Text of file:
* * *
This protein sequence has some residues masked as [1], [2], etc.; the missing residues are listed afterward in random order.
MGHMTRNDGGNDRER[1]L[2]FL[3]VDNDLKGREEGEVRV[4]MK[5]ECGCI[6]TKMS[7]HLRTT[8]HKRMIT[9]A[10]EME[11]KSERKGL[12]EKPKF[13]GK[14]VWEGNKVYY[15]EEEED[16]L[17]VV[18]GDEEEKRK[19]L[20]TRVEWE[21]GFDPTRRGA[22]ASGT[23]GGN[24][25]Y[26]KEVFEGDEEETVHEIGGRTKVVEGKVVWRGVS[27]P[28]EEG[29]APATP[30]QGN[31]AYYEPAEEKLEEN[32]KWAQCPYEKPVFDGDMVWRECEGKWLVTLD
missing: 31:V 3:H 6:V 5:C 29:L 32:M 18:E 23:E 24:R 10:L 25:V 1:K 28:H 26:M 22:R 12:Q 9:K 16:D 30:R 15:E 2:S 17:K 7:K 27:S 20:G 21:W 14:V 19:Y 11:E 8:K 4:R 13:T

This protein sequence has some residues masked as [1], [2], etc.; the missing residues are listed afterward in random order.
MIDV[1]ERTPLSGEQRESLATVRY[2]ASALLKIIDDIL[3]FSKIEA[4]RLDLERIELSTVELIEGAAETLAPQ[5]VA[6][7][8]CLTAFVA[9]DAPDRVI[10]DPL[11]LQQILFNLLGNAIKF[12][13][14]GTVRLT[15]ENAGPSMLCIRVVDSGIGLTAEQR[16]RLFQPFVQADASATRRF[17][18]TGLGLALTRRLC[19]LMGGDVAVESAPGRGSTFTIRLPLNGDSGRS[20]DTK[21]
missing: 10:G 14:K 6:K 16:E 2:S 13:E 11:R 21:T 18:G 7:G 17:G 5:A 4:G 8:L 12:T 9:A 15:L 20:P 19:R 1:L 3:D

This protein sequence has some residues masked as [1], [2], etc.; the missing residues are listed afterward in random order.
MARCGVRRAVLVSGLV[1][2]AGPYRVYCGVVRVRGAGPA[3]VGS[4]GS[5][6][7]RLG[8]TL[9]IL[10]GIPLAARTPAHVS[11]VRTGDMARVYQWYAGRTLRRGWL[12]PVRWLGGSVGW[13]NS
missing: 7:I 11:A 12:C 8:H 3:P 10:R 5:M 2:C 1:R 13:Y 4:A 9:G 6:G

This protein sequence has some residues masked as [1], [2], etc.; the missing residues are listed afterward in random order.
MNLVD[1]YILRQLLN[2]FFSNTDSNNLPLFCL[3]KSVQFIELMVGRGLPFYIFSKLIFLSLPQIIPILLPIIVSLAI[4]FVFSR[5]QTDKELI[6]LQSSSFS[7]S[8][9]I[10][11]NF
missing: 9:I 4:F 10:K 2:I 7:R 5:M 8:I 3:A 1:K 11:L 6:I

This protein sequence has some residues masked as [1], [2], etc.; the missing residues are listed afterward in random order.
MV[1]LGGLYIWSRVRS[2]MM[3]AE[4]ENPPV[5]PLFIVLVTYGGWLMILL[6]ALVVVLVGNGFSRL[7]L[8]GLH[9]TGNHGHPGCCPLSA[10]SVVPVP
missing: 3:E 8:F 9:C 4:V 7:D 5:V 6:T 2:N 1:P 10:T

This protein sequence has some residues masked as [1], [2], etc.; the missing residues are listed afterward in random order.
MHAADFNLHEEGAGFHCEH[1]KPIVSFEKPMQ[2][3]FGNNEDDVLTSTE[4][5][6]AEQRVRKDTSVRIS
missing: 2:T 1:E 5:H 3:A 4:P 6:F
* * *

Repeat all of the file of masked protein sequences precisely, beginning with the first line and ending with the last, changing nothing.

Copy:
This protein sequence has some residues masked as [1], [2], etc.; the missing residues are listed afterward in random order.
MGHMTRNDGGNDRER[1]L[2]FL[3]VDNDLKGREEGEVRV[4]MK[5]ECGCI[6]TKMS[7]HLRTT[8]HKRMIT[9]A[10]EME[11]KSERKGL[12]EKPKF[13]GK[14]VWEGNKVYY[15]EEEED[16]L[17]VV[18]GDEEEKRK[19]L[20]TRVEWE[21]GFDPTRRGA[22]ASGT[23]GGN[24][25]Y[26]KEVFEGDEEETVHEIGGRTKVVEGKVVWRGVS[27]P[28]EEG[29]APATP[30]QGN[31]AYYEPAEEKLEEN[32]KWAQCPYEKPVFDGDMVWRECEGKWLVTLD
missing: 31:V 3:H 6:V 5:C 29:L 32:M 18:E 23:E 24:R 10:L 25:V 1:K 28:H 26:M 22:R 12:Q 9:K 16:D 30:R 15:E 2:S 17:K 7:K 27:S 20:G 21:W 14:V 19:Y 11:E 8:K 4:R 13:T

This protein sequence has some residues masked as [1], [2], etc.; the missing residues are listed afterward in random order.
MIDV[1]ERTPLSGEQRESLATVRY[2]ASALLKIIDDIL[3]FSKIEA[4]RLDLERIELSTVELIEGAAETLAPQ[5]VA[6][7][8]CLTAFVA[9]DAPDRVI[10]DPL[11]LQQILFNLLGNAIKF[12][13][14]GTVRLT[15]ENAGPSMLCIRVVDSGIGLTAEQR[16]RLFQPFVQADASATRRF[17][18]TGLGLALTRRLC[19]LMGGDVAVESAPGRGSTFTIRLPLNGDSGRS[20]DTK[21]
missing: 10:G 14:K 6:K 16:E 2:S 13:E 11:R 21:T 18:G 7:G 17:G 5:A 4:G 8:L 12:T 9:A 15:L 20:P 19:R 1:L 3:D

This protein sequence has some residues masked as [1], [2], etc.; the missing residues are listed afterward in random order.
MARCGVRRAVLVSGLV[1][2]AGPYRVYCGVVRVRGAGPA[3]VGS[4]GS[5][6][7]RLG[8]TL[9]IL[10]GIPLAARTPAHVS[11]VRTGDMARVYQWYAGRTLRRGWL[12]PVRWLGGSVGW[13]NS
missing: 7:I 11:A 12:C 8:H 3:P 10:R 5:M 2:C 1:R 13:Y 4:A 9:G 6:G

This protein sequence has some residues masked as [1], [2], etc.; the missing residues are listed afterward in random order.
MNLVD[1]YILRQLLN[2]FFSNTDSNNLPLFCL[3]KSVQFIELMVGRGLPFYIFSKLIFLSLPQIIPILLPIIVSLAI[4]FVFSR[5]QTDKELI[6]LQSSSFS[7]S[8][9]I[10][11]NF
missing: 9:I 4:F 10:K 2:I 7:R 5:M 8:I 3:A 1:K 11:L 6:I

This protein sequence has some residues masked as [1], [2], etc.; the missing residues are listed afterward in random order.
MV[1]LGGLYIWSRVRS[2]MM[3]AE[4]ENPPV[5]PLFIVLVTYGGWLMILL[6]ALVVVLVGNGFSRL[7]L[8]GLH[9]TGNHGHPGCCPLSA[10]SVVPVP
missing: 3:E 8:F 9:C 4:V 7:D 5:V 6:T 2:N 1:P 10:T

This protein sequence has some residues masked as [1], [2], etc.; the missing residues are listed afterward in random order.
MHAADFNLHEEGAGFHCEH[1]KPIVSFEKPMQ[2][3]FGNNEDDVLTSTE[4][5][6]AEQRVRKDTSVRIS
missing: 2:T 1:E 5:H 3:A 4:P 6:F